I’m driving along I-70 passing through Illinois, to Indiana, on my way back home. It’s part of a 12 hour drive back from a NYE trip to visit friends in Kansas City. I’ve got a joke from Twitter running through my mind and, in a fit of solo road trip weirdness, I start rhyming words with “lank.” By the time I get home, I’ve designed my first game. I get it all written down in Google Docs, starting on my phone, finishing in Word in the weeks to come. I want to make it into a “real game” so I turn to Kickstarter.
In the time between now and then, I’ve been involved in well over a dozen successful Kickstarter projects, most of them my own. As of December 2021, I’m done with Kickstarter and plan to never support them again because of their pivot to a blockchain-based infrastructure. More than that, in the weeks since that announcement, I’ve had to reevaluate my entire business model for my own work.
This post is me working through some of that, so please bear with me.
The Road That Would Have Been
When we found out that Elissa was pregnant, in Nov of ’20, we decided that it made the most sense for me to transition to being a stay-at-home parent while Elissa worked her job. She made a lot more than I did and that transition would make it possible for me to concentrate on my freelance work and design more.
It looked amazingly rosy. I left my job as a beer buyer for a local grocery store (legitimately the best full-time job I’ve ever had). Days later, I launched the Kickstarter for You Are the Dungeon. It’s the best a project of mine has ever performed on the platform. It seemed like a proof of concept of my business model. Here’s what the plan was:
- Once a quarter (or so), run a Kickstarter for a zine-style game. Relatively easy to produce on all fronts.
- Use Kickstarter updates to channel people to my newsletter and to my Patreon
- Use Patreon in a pay-what-you-can model, giving all supporters the same access to my work
- As patron thresholds get met, take my older games and revise them with new mechanics, making them pay-what-you-can so they can serve as an easy on-ramp to my work
- Lather, rinse, repeat
And it worked! Every time I posted a Kickstarter update, I ended up with new patrons. Every Kickstarter survey I sent, I got to add new people to my newsletter list.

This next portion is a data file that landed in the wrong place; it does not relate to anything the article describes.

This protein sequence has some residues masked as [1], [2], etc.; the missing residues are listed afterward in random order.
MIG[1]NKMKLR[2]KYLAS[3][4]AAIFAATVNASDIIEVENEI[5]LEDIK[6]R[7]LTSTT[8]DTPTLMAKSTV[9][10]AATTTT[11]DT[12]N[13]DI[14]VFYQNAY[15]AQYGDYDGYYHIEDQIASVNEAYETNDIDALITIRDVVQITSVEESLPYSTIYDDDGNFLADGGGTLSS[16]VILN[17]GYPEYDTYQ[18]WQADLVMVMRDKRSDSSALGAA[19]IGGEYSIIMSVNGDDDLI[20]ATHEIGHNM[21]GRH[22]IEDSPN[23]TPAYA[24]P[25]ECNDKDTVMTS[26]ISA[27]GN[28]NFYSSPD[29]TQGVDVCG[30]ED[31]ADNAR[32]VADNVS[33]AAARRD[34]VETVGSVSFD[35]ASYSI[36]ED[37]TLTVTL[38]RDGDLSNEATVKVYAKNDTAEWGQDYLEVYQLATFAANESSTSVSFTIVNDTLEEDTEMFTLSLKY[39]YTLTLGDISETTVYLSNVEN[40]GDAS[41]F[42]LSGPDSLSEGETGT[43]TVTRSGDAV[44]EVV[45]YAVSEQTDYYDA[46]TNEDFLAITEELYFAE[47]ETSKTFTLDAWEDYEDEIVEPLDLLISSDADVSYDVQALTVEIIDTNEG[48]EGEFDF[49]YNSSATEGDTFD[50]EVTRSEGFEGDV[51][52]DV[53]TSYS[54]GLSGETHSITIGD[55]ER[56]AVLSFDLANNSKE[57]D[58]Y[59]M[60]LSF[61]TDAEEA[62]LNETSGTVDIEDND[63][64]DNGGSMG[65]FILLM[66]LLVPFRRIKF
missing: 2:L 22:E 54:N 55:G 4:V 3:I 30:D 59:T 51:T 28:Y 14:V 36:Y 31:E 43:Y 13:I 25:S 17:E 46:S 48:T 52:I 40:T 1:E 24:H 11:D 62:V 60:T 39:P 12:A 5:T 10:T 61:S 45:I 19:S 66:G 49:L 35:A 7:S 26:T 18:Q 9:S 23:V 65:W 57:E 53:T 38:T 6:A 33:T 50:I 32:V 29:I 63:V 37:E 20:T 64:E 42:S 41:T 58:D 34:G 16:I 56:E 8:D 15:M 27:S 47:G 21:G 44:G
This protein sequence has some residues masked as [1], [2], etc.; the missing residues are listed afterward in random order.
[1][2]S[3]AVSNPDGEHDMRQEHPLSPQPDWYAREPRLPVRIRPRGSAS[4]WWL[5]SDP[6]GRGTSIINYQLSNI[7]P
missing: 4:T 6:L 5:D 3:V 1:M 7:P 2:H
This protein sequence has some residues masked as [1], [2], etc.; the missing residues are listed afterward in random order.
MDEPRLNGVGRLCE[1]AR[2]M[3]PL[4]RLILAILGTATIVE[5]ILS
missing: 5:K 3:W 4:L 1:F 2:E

Then Kickstarter went and pulled the rug out from under a significant portion of the industry. I still think that model can work but now I’m asking a lot of questions about what I want my life to look like and what my goals really are.
What Are We Trying to Do Here?
One of the uncomfortable realities about how I set that model up is that I didn’t really ask myself what my end goal was. I was focused on that particularly capitalist ideal of growth. Sure, in the back of my mind, I knew I wouldn’t do it forever. I didn’t explore that set of possibilities a lot, though.
Then I designed the system for Iron Edda Reforged.
The design team and I had a session where the characters took on a particularly big and bad boss fight. It was a true test of what the narrative-focused system we made could do. It was amazing. If you want to hear it for yourself, check out The Hand of Tyr, part 1 and part 2.
After that session, I had a revelation, one I didn’t expect to have. It was that I had made a system that accomplished everything I wanted to accomplish in game design. It rocked me. I took a few weeks to think about the implications. I settled on the idea that I would slowly pivot to learning how to better write fiction, with an eye towards getting an agent, getting traditionally published, etc. A few weeks after that decision, Kickstarter made their announcement.
I’ve been doing even more thinking since then. Yesterday, Elissa sent me a reddit post that helped some stuff really sink home.
Here’s the original post, including a lovely, long comic from Gavin Aung Than, using a quote from Bill Watterson. I’m posting it here in its entirety.
Inventing Your Own Life’s Meaning
For a decade, I’ve been pursuing game design as profession. I’ve written and published dozens of games. Not once during that entire process did I think about where I was going with it. Early on, I think I was afraid to because I might reach the conclusion that I’d have to stop. More recently, events have forced my hand. I have to think about these things.
Iron Edda Reforged works as a system because the group playing decides what the endpoints are. Endpoints of scenes, of campaigns, the works. You know what the outcome is going to be because you’ve decided on it. How it happens is the key. I’ve been focused on the how for so long. It’s time to focus on the where.
That comic really struck a chord in me. Bill Watterson is someone who, from all appearances, has lived the message of the comic. When he was ready to stop doing Calvin & Hobbes, he did. He never merchandised or licensed it for anyone else’s use. He’s gotten to live his life.
Is there work I need to do for other people so I can help support my family? For sure! Does my own work need to be fed into the model I posted above? Probably not. I’m at a point now where, as long as I’m getting that freelance work done, I can focus on my own work in the ways I want to. I’m beholden to no schedule other than the one I set. I think that, at the least, that’s going to make me a more thorough and mindful artist.
There’s a part of my mind that’s been wired to think of all of my work in terms of the capital it can generate, through other platforms. I’m ready to change that.
To be able to make a decision like this, under capitalism? It’s a true gift. We should all be so lucky to create because we want to. I’d be a fool to not take4 advantage of it.